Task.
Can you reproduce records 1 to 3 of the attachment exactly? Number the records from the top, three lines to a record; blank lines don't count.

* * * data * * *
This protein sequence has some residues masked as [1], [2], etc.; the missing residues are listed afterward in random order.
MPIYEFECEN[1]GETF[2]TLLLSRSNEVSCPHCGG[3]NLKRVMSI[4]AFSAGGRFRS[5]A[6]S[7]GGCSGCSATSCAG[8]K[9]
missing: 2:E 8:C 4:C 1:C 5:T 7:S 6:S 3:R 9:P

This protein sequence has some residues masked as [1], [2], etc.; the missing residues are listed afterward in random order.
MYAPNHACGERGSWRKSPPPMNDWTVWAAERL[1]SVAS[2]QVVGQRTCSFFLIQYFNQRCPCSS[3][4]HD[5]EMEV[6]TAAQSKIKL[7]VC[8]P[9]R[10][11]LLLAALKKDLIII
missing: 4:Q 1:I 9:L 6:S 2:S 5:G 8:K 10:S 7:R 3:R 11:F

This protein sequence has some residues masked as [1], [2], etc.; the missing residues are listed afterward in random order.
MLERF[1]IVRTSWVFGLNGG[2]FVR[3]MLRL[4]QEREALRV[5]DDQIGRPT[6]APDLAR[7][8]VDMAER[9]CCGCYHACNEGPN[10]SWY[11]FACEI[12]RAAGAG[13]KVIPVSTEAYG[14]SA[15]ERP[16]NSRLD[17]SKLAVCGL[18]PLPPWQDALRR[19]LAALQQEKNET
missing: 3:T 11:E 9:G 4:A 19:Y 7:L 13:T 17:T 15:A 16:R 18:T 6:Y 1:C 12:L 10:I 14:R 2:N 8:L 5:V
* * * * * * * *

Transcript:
This protein sequence has some residues masked as [1], [2], etc.; the missing residues are listed afterward in random order.
MPIYEFECEN[1]GETF[2]TLLLSRSNEVSCPHCGG[3]NLKRVMSI[4]AFSAGGRFRS[5]A[6]S[7]GGCSGCSATSCAG[8]K[9]
missing: 2:E 8:C 4:C 1:C 5:T 7:S 6:S 3:R 9:P

This protein sequence has some residues masked as [1], [2], etc.; the missing residues are listed afterward in random order.
MYAPNHACGERGSWRKSPPPMNDWTVWAAERL[1]SVAS[2]QVVGQRTCSFFLIQYFNQRCPCSS[3][4]HD[5]EMEV[6]TAAQSKIKL[7]VC[8]P[9]R[10][11]LLLAALKKDLIII
missing: 4:Q 1:I 9:L 6:S 2:S 5:G 8:K 10:S 7:R 3:R 11:F

This protein sequence has some residues masked as [1], [2], etc.; the missing residues are listed afterward in random order.
MLERF[1]IVRTSWVFGLNGG[2]FVR[3]MLRL[4]QEREALRV[5]DDQIGRPT[6]APDLAR[7][8]VDMAER[9]CCGCYHACNEGPN[10]SWY[11]FACEI[12]RAAGAG[13]KVIPVSTEAYG[14]SA[15]ERP[16]NSRLD[17]SKLAVCGL[18]PLPPWQDALRR[19]LAALQQEKNET
missing: 3:T 11:E 9:G 4:A 19:Y 7:L 13:T 17:T 15:A 16:R 18:T 6:Y 1:C 12:L 10:I 14:R 2:N 8:L 5:V